I’ve had the privilege of working with some of the most amazing clients (my current lot are beyond legendary) and from all accounts, most of the solopreneurs I talk to have. But we all had at least one horror client we regretted. I’ve spoken many times about my most challenging client because the lessons were so invaluable and need to be shared, but avoiding problematic clients is a pretty good idea for a lot of reasons. Namely your sanity. Here’s a list of 6 type of clients you really don’t want to work with. Believe me, you don’t want to even if you’re desperate for clients:

 

The Freeloader

This client doesn’t have much respect for the energy exchange. They have painful relationships with money (whether they realise it or not) and are constantly looking for ways to get ahead without investing in money, time or energy. I’ve seen it many times with coaches who take up all the free offers they can, then complain that no one is buying their services!

 

When they do decide to invest with you, they will constantly seek the cheaper options. They’ll choose one of your cheaper services but expect the same level of your big ticket program. They don’t pay on time and leave you chasing them for overpaid dues. They look for quick fixes and expect you to find (or even do) the solution for them. 

 

How to spot them: They most likely ask to work with you for free or try to get a discount.

 

The Oversharer

This is the one that sends you essay-long emails and comments on absolutely everything you publish. They’re like your biggest fan. Which isn’t necessarily a bad thing– but when it comes to working with them, they are a real challenge.

 

Firstly, their perceptions of boundaries are almost non-existent. They want to unload everything on to you at no thought at whether it’s appropriate to or not. They put you in between a rock and a hard place.

 

Secondly, they move on quickly. They aren’t the most loyal of clients, they’re just the most vocal. Once you start putting boundaries in place, they tend to take it personally and feel neglected. Cue tears and a stormy exit.

 

How to spot them: Pretty easy really, they’re the obvious stalker who’s contacting you non-stop. Be warned though, it may seem like an easy sale which might make it hard to say no to working with them.

 

The Negative Nancy

This is the person who has a pretty negative outlook on life. They see obstacles as failures, challenges as the end of the world and almost always overlook the opportunities right in front of them. They aren’t the greatest problem-solvers and spend way too much time worrying about things out of their control.

 

As clients, they look for the negative in everything. You will spend lots of your time coaching them (even if you’re a freelancer or consultant) to see the positives and opportunities. They will be notoriously hard to please and you will constantly feel like you need to do extra things for them to make them happy.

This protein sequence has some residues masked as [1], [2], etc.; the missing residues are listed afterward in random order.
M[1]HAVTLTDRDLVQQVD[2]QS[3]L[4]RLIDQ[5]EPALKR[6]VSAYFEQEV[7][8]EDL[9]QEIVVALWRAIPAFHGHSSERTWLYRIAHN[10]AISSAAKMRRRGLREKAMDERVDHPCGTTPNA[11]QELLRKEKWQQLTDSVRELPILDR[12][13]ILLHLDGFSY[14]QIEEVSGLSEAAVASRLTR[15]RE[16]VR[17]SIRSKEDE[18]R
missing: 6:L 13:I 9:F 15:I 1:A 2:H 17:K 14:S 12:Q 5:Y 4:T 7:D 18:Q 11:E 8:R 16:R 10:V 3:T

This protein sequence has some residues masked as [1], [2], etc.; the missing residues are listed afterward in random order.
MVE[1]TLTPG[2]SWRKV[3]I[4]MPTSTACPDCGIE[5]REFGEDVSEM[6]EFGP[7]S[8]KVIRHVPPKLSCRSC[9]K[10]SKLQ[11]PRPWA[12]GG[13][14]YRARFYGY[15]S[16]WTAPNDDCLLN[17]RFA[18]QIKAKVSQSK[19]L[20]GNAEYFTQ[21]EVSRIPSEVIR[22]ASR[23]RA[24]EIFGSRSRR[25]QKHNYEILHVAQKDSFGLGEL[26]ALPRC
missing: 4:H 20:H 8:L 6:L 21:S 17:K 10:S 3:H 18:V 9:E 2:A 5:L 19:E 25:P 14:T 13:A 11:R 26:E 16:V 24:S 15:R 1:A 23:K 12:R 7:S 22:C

How to spot them: You’ll see it in their language. They tend to use a lot of negative connotations and focus on the things that aren’t working without any mention of the possibilities.

 

The Closed Book

They have rigid beliefs that they refuse to budge from. If you’re a coach, you might be willing to work through this with your client but for the most part, a Closed Book client is a nightmare to work with.  

 

Most of the time they see themselves as ‘open to change’. The spiritual-lead person who refuses to implement something you’ve taught them because ‘it doesn’t feel right’ is the toughest client. They refuse to give it a go and tend to just repeat what they did last time and expect a different result. They chalk it down to their intuition but from my experience, it’s an incredibly murky line between fear and intuition.

 

How to spot them: This is pretty tough to spot and is best found out by having a chat with them before working together (which I hope you would do with all your 1:1 clients). Ask questions about their beliefs and what they would be willing to do differently to get different results.

 

The Child

This is the client that refuses to acknowledge any responsibility. In my line of work, it would be the client that lays blame on their partners or circumstances around them that is impacting on their business.

 

They are so challenging because they refuse to meet halfway. They expect you to lead the way and be responsible for 100% of the outcome. It doesn’t work because they still have opinions and expectations, but simply expect you to know them even though they haven’t articulated them to you. They are indecisive and change their minds frequently. 

 

How to spot them: They have vague requests or parameters to working with you. Or they change their minds frequently over the course of a conversation with them.

 

The Reactor

This client is like a bomb waiting to go off. They’re the ones that don’t live up to the adage ‘think before you act’. Let’s say you complete a portion of your project with them and they don’t like a particular element. Instead of discussing it with you, they’ll blast you for your incompetence. Or they’ll misinterpret emails and instead of clarifying any confusion, they rip you to shreds.

 

How to spot them: A tough one because they tend to showcase their true colours after they’ve signed on!

 

In all cases, your gut generally knows if you’re about to work with a challenging client (just make sure it’s not fear masquerading as intuition!). We will all experience a few regardless and believe me, you learn very quickly who to say no to.


Have you had any horror clients? Any type of horror client you would add to the list? Add them in the comments below.